information and help you get the performance you need at the price you
Mikron Industries launched its new SuperCoat™ vinyl window coating for
door and window manufacturers competing in the replacement market. The
new coating technology features a patented durable color coating system,
which is vacuum-applied and cured by ultraviolet light. The SuperCoat
system offers a color surface that is eight times harder than paint, according
to the company. The company also claims that it is more environmentally
friendly than paint since it is made from a zero-volatile organic compound
technology. “We’ve had a lot of interest in the product and we just announced
it one month ago,” said Anton.
The company also offered its EnergyCore system. (See October DWM, page
38, for more details on this system.)
Imperial Products, a division of HomeShield, introduced its Select Sliding
Patio Screen Door. The product features .32-gauge aluminum frames with
two-inch wide stiles and top rail which the company says offers a long
life for the frame. It also features a large 3 ½-inch bottom rail
that reduces damage to the screen cloth.
Tools of the Trade
Edgetech IG’s Mike Burk was busy at the company’s booth showing a variety
of tools for manufacturers (For more on Edgetech, visit dwmmag.com, click
on “The Studio,” and watch the video titled “GBA, Day 2.”)
The company announced a new partnership with United Kingdom-based Inagas,
a supplier of gas-fill machinery. Under the agreement, Edgetech will be
the exclusive distributor of Inagas products in North America and Central
America, and also will distribute the company’s products in Germany, France,
Switzerland and Austria.
Edgetech also serves as the exclusive distributor of Sparklike’s Gasglass
argon and krypton gas detector and Spyglass glass analyzer in the Americas,
Europe and Australia.
All of these were featured in the company’s booth, as well as portable
measurement tools offered by EDTM, such as low-E coating detectors and
various light measurement tools.
EDTM also exhibited at the show and was featuring its Glass-Chek Pro for
the first time. Mark Imbrock reports that the company has added six languages
to the tool, which he said is helping with worldwide sales.
“The number-one call we get is people not being able to tell the difference
between double silvers—Glass Chek Pro helps with that. It’s bailing people
out,” said Imbrock. “It’s been the number-one thing people have come to
our booth to see.”
Catching the Eye of Attendees
Now that we’ve seen what exhibitors introduced, the real question is this:
what sparked the most interest from attendees?
Bruce Dove of Dove Windows in Wilkes Barre, Pa., said he was most interested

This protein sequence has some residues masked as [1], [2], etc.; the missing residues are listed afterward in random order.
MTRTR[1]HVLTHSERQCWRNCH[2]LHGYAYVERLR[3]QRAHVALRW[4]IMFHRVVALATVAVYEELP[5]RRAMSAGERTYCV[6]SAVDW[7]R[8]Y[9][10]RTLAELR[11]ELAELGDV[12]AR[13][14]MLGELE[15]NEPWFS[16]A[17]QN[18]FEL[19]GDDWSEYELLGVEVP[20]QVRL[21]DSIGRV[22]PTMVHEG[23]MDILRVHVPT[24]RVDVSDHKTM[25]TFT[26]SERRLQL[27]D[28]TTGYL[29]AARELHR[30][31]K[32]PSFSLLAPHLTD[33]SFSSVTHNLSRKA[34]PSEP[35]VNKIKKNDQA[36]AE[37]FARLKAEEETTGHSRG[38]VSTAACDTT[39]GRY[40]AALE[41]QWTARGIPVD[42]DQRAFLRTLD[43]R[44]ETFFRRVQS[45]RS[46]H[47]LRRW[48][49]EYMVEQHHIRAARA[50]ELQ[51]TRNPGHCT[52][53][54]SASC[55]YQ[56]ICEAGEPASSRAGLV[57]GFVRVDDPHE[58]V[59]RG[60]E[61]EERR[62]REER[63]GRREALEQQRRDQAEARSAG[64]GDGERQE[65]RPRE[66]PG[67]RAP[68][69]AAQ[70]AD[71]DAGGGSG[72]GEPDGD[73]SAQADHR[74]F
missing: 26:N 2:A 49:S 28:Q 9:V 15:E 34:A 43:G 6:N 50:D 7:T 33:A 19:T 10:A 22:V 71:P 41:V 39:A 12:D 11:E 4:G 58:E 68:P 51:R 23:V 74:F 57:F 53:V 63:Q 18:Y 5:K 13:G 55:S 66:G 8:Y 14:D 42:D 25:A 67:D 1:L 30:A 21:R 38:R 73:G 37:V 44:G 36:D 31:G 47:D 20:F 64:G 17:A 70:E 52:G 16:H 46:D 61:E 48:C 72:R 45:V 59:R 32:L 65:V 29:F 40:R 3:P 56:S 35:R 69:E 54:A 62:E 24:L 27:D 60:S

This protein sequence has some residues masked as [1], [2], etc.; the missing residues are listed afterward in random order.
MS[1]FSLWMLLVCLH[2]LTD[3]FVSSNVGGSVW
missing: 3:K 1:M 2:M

in a product he saw from Packsize, based in Salt Lake City.
According to the company’s Tosh Lahy, the technology allows companies
to make any size or style of corrugated package or insert, on-demand,
in a few seconds, as part of its packaging workflow.
“The ability to make exactly what you need, at the moment you need it,
eliminates box inventory and material planning—and assures that every
box fits perfectly, greatly decreasing damage,” he said. “There is no
capital investment, as we provide the systems, engineering and process
flow solutions, and companies simply buy the consumable of corrugated.”
“We’re definitely going to consider it,” said Dove.
Why haven’t we heard of this company more in the past? Lahy said that
while the company serves industries serves as cabinetry, etc., it is now
expanding into the door and window market, and does already have some
customers in the industry.
The OptiGas gas filling system is what caught the attention of Dean Tascarella,
purchasing manager for Serious Materials.
“That alone is going to save us six figures,” he said.
The new technology was on display in the Fenetech booth, which created
the filling control software and interface. The product was developed
by Integrated Automated Systems and the company says it reduces the labor
per unit for gas filling by up to 90 percent and krypton loss per fill
from 50 percent to essentially zero.
“OptiGas is the first fully engineered gas filling system for insulating
glass fabrication,” said Brian Dougherty, product manager. “Its precise
control and patent-pending process makes it possible for every fabricator
to consistently achieve high-performance U-value IG at the lowest possible
Conventional gas filling deliver low yields and require operators to overfill
with krypton to consistently achieve targeted insulation values, Dougherty
explained. OptiGas delivers through a single wand precise control of fill
amounts, rates and ratios, eliminating gas waste and overfilling.
OptiGas is available in two models: the 500, which simultaneously fills
six doubles or three triples; and the 1000, a revolving carousel that
can be customized with a number of stations. The 1000 supports lean and
high-volume production in sequence.